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It’s hard to catch multiple myeloma early, because it is often asymptomatic until it has reached a later stage, or even may cause symptoms that initially appear to be caused by another disease1https://www.cancer.org/cancer/multiple-myeloma/detection-diagnosis-staging/detection.html.
Traditional imaging tests used in the detection and analysis of multiple myeloma include x rays, CT scans, and MRIs, of which the former two expose you to radiation that can be damaging in the long run2https://www.fda.gov/consumers/consumer-updates/reducing-radiation-medical-x-rays 3https://www.fda.gov/radiation-emitting-products/medical-x-ray-imaging/what-are-radiation-risks-ct. Furthermore, MRIs show the most detailed images of the bone and is the only technique capable of showing images of the bone marrow4https://www.cancer.org/cancer/multiple-myeloma/detection-diagnosis-staging/testing.html.
If signs of multiple myeloma present, they may include5https://www.mayoclinic.org/diseases-conditions/multiple-myeloma/symptoms-causes/syc-20353378:
Other signs could include6https://www.cancer.org/cancer/multiple-myeloma/detection-diagnosis-staging/signs-symptoms.html:
If you are having any of the above symptoms you need to talk to a doctor about the appropriate diagnostic work up. The Ezra scan is a screening test for asymptomatic individuals and it is not designed to diagnose existing or suspected cancers.
It is difficult for researchers to pinpoint precisely what causes most multiple myeloma cases, though they do know that multiple myeloma originates in genetic changes, or mutations, found in the DNA of normal plasma cells. Sometimes, these mutations can occur in oncogenes or tumor suppressor genes, which are the genes in charge of when cells grow, divide, or die. Such mutations can at least in part be responsible for cancer and can be inherited from one’s parents or be picked up randomly during one’s life. Furthermore, some multiple myeloma risk factors are known to sometimes cause changes specifically in plasma cell DNA7https://www.cancer.org/cancer/multiple-myeloma/causes-risks-prevention/what-causes.html.
In about 50% of all multiple myeloma cases, chromosomal translocation is to blame. In other words, part of one chromosome has been switched with part of another chromosome, causing an oncogene to be turned on8https://www.cancer.org/cancer/multiple-myeloma/causes-risks-prevention/what-causes.html.
Some risk factors that could increase one’s likelihood of developing multiple myeloma include9https://www.cancer.org/cancer/multiple-myeloma/causes-risks-prevention/risk-factors.html:
Common methods to look for multiple myeloma include blood analysis, biopsies, and imaging tests. Blood tests can analyze levels of calcium, albumin, creatinine, and other electrolytes to get a hint as to whether multiple myeloma could be the culprit and how advanced your disease is, but cannot definitively prove whether or not you have cancer. Your doctor may also recommend a bone marrow biopsy. During a biopsy, your doctor will take a sample of your bone marrow to check if it contains too many plasma cells, which is a sign of multiple myeloma. These cells will also be analyzed in the lab for their shape, size, and appearance. Finally, common imaging tests include bone x rays, CT scans, and MRIs; x rays and CT scans, however, expose you to potentially harmful radiation10https://www.fda.gov/consumers/consumer-updates/reducing-radiation-medical-x-rays 11https://www.fda.gov/radiation-emitting-products/medical-x-ray-imaging/what-are-radiation-risks-ct. All three imaging techniques can reveal damage done by multiple myeloma, but MRIs also show detailed pictures of the body’s soft tissues, and can therefore provide finer images of the bone and bone marrow than x-rays can12https://www.cancer.org/cancer/multiple-myeloma/detection-diagnosis-staging/testing.html.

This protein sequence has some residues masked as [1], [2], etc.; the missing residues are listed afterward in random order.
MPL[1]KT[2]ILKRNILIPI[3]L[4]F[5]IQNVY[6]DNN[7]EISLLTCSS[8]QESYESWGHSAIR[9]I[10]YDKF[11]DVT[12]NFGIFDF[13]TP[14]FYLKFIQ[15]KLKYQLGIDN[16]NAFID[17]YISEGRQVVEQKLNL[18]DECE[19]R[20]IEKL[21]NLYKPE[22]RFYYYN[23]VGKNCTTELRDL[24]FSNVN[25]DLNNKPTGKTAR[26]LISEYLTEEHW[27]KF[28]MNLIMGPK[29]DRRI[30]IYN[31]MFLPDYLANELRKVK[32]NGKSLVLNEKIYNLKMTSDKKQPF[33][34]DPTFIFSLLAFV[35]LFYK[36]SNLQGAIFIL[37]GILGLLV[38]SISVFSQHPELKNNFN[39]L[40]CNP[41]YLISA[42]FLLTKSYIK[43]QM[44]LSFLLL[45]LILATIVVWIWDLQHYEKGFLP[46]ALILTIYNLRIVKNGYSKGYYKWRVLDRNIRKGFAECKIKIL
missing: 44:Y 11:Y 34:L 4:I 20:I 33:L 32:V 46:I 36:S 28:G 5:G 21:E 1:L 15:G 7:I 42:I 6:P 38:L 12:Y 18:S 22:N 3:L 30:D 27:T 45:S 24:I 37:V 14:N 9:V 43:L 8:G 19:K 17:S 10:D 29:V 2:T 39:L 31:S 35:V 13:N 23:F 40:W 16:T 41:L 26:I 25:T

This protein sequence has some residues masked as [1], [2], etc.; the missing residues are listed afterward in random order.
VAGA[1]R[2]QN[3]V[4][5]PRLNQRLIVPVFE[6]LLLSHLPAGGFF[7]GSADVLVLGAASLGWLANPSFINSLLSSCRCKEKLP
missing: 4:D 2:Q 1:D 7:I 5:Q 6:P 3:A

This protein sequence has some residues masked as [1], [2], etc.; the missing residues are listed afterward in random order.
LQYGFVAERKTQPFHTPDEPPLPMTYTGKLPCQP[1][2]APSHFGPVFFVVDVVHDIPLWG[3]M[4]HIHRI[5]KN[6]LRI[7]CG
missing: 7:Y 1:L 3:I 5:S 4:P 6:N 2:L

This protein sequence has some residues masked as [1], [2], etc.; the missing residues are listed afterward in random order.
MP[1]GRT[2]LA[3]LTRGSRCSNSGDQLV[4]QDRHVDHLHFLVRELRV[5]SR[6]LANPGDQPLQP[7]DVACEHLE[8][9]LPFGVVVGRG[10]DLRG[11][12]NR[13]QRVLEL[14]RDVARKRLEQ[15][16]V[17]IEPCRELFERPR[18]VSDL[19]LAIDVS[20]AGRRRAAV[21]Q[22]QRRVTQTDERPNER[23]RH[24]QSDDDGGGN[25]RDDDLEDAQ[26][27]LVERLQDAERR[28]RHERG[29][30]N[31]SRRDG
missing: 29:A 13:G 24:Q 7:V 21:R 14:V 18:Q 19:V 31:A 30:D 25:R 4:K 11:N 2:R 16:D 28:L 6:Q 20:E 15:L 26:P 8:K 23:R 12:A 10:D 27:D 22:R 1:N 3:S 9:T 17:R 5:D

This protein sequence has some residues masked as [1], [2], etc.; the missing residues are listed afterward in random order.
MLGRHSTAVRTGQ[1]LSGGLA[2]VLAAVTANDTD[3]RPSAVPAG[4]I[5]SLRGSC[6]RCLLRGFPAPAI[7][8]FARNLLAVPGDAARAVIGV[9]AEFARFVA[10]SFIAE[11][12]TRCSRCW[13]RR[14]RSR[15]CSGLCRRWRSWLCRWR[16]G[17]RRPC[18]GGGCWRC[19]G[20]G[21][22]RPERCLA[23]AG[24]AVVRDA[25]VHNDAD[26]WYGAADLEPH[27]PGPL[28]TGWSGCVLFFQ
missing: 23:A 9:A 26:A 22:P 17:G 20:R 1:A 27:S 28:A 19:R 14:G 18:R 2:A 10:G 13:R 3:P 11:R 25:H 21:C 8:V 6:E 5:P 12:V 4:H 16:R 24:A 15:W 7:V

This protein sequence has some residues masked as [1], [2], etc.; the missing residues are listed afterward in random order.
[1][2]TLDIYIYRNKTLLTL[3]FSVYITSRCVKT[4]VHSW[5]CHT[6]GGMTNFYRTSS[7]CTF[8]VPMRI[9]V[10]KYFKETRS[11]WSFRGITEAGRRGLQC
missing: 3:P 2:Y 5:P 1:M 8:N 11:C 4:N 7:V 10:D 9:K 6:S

If you have multiple myeloma, you will likely be diagnosed based on a physical exam, symptoms you have presented with, as well as tests you’ve undergone. A definitive multiple myeloma diagnosis is only reached once:
Upon diagnosis, physicians traditionally perform further analysis to assign cancers a stage. This helps them conceptualize how severe a case is, and come up with the best treatment plan possible. The staging system used for multiple myeloma ranges from Roman numerals I-III, with III being the most severe. A patient’s stage is determined based on their cancer’s cytogenetics and their blood counts of certain substances that are often skewed in multiple myeloma13https://www.cancer.org/cancer/multiple-myeloma/detection-diagnosis-staging/staging.html.
The best treatment for multiple myeloma depends on the nature of the disease and how far it has spread. Treatment options may include: radiation, surgery, a stem cell transplant, or drug therapy14https://www.cancer.org/cancer/multiple-myeloma/treating.html.
Please consult with a physician on treatment options as necessary.